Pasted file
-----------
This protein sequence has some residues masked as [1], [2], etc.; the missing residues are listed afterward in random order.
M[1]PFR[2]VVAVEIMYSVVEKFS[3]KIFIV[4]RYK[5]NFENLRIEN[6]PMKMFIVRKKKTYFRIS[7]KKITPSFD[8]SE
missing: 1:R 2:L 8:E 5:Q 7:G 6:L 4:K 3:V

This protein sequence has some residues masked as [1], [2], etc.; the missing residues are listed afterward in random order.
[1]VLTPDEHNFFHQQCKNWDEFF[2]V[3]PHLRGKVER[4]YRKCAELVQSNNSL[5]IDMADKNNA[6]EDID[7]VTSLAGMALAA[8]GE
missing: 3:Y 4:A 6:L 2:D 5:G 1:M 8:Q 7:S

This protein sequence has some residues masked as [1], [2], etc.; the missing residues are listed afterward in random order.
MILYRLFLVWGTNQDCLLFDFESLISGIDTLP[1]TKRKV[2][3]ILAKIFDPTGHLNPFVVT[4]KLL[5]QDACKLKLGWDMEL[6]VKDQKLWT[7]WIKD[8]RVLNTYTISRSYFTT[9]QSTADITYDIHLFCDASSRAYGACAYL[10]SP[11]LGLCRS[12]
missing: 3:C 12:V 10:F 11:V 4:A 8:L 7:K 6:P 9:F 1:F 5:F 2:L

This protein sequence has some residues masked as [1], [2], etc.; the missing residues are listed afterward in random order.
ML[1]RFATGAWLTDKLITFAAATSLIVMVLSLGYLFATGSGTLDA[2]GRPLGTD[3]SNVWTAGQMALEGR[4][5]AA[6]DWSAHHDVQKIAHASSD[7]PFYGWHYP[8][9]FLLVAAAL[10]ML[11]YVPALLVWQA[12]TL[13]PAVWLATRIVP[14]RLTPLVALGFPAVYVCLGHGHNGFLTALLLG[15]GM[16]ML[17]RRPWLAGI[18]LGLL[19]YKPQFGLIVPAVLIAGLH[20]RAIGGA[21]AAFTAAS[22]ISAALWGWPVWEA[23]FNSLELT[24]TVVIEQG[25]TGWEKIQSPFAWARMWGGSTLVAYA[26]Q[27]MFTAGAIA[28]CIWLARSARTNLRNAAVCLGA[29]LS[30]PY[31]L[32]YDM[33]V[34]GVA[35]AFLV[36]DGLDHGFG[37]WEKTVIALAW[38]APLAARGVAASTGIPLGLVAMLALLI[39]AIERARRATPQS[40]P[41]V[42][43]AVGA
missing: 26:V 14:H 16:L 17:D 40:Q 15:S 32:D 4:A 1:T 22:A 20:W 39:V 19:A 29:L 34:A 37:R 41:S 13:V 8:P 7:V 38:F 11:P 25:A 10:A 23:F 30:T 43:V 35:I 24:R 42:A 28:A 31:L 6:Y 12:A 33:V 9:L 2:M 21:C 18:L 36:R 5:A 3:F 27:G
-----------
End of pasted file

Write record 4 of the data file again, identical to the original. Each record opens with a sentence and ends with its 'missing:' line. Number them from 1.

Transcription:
This protein sequence has some residues masked as [1], [2], etc.; the missing residues are listed afterward in random order.
ML[1]RFATGAWLTDKLITFAAATSLIVMVLSLGYLFATGSGTLDA[2]GRPLGTD[3]SNVWTAGQMALEGR[4][5]AA[6]DWSAHHDVQKIAHASSD[7]PFYGWHYP[8][9]FLLVAAAL[10]ML[11]YVPALLVWQA[12]TL[13]PAVWLATRIVP[14]RLTPLVALGFPAVYVCLGHGHNGFLTALLLG[15]GM[16]ML[17]RRPWLAGI[18]LGLL[19]YKPQFGLIVPAVLIAGLH[20]RAIGGA[21]AAFTAAS[22]ISAALWGWPVWEA[23]FNSLELT[24]TVVIEQG[25]TGWEKIQSPFAWARMWGGSTLVAYA[26]Q[27]MFTAGAIA[28]CIWLARSARTNLRNAAVCLGA[29]LS[30]PY[31]L[32]YDM[33]V[34]GVA[35]AFLV[36]DGLDHGFG[37]WEKTVIALAW[38]APLAARGVAASTGIPLGLVAMLALLI[39]AIERARRATPQS[40]P[41]V[42][43]AVGA
missing: 26:V 14:H 16:L 17:D 40:Q 15:S 32:D 4:A 1:T 22:A 20:W 39:V 19:A 29:L 34:A 37:R 41:S 13:V 8:P 7:V 38:F 11:P 25:A 10:A 23:F 30:T 43:V 35:I 24:R 42:A 28:A 31:L 6:Y 12:A 33:V 9:L 2:M 21:C 18:L 36:R 5:A 3:F 27:G